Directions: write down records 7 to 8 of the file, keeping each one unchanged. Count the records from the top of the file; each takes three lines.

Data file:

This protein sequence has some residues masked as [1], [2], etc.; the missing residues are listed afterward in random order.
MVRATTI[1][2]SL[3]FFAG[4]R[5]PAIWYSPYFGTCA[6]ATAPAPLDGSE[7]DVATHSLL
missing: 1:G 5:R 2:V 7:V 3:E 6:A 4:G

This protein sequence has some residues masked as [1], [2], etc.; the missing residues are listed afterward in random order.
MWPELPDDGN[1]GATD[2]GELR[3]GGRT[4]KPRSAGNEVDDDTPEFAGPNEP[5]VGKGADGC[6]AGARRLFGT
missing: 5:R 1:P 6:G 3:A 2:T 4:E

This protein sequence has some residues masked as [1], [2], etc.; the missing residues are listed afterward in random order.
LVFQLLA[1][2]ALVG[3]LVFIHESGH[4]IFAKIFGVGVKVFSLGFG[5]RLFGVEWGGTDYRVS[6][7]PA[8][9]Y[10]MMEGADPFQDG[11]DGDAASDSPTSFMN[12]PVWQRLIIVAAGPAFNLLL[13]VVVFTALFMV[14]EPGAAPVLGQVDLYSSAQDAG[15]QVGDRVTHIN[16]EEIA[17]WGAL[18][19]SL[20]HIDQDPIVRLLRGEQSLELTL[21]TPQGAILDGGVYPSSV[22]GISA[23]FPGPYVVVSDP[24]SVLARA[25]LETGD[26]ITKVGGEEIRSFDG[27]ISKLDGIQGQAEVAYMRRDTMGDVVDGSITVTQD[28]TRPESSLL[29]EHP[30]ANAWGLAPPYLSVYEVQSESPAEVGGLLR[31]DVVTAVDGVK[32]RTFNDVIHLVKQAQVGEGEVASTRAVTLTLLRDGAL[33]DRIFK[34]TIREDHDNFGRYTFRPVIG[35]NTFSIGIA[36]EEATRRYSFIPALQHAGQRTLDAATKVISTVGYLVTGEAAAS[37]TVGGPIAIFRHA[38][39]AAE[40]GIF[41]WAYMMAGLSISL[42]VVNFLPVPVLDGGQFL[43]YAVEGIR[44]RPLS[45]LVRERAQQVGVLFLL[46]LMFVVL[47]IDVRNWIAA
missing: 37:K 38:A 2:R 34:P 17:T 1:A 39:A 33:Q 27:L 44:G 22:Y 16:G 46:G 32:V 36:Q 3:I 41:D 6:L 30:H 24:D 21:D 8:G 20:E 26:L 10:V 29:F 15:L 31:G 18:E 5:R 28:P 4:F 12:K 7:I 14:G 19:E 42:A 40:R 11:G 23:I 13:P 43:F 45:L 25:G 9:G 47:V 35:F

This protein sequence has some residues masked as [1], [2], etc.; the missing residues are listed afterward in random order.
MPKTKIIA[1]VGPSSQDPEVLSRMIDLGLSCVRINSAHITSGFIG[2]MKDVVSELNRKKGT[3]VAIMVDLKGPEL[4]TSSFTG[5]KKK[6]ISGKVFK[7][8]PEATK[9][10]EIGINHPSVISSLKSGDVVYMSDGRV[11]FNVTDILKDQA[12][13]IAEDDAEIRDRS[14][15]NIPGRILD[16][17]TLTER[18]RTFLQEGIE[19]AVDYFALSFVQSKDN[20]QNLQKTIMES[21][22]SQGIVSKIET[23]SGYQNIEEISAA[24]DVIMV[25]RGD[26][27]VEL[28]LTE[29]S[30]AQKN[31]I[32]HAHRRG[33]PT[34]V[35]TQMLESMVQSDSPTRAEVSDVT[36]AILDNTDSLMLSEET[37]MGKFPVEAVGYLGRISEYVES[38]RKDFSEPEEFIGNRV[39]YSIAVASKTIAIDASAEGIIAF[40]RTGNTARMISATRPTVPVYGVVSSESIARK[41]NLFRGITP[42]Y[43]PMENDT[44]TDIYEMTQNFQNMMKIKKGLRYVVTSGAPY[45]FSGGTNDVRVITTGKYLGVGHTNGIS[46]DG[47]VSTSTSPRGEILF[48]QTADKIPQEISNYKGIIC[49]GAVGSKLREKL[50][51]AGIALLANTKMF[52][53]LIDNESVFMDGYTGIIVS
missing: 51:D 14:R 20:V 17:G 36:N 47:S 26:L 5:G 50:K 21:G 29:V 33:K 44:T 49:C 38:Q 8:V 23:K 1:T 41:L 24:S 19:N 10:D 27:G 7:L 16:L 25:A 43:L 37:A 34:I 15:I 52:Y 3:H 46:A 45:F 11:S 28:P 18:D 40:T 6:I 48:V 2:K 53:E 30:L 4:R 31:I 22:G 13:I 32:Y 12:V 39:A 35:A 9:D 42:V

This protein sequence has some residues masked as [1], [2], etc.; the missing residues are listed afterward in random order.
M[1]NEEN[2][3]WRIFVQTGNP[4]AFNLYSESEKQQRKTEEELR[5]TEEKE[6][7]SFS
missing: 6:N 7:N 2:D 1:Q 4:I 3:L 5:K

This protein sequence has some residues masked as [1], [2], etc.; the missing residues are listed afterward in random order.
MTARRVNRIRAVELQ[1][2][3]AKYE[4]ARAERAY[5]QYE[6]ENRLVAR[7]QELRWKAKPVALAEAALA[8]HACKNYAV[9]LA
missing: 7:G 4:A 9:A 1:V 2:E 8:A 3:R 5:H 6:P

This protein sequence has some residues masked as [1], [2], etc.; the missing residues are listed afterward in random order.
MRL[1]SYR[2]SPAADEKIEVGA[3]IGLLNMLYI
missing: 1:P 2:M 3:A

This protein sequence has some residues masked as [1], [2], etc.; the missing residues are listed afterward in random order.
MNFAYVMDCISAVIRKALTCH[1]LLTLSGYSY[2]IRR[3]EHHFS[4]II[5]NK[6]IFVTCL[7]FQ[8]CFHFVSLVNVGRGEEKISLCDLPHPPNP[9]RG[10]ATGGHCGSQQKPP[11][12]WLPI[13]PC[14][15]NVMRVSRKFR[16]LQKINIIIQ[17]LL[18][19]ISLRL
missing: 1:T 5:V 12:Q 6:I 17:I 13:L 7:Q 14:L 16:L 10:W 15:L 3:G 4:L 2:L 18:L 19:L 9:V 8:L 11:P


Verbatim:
This protein sequence has some residues masked as [1], [2], etc.; the missing residues are listed afterward in random order.
MRL[1]SYR[2]SPAADEKIEVGA[3]IGLLNMLYI
missing: 1:P 2:M 3:A

This protein sequence has some residues masked as [1], [2], etc.; the missing residues are listed afterward in random order.
MNFAYVMDCISAVIRKALTCH[1]LLTLSGYSY[2]IRR[3]EHHFS[4]II[5]NK[6]IFVTCL[7]FQ[8]CFHFVSLVNVGRGEEKISLCDLPHPPNP[9]RG[10]ATGGHCGSQQKPP[11][12]WLPI[13]PC[14][15]NVMRVSRKFR[16]LQKINIIIQ[17]LL[18][19]ISLRL
missing: 1:T 5:V 12:Q 6:I 17:I 13:L 7:Q 14:L 16:L 10:W 15:L 3:G 4:L 2:L 18:L 19:L 9:V 8:L 11:P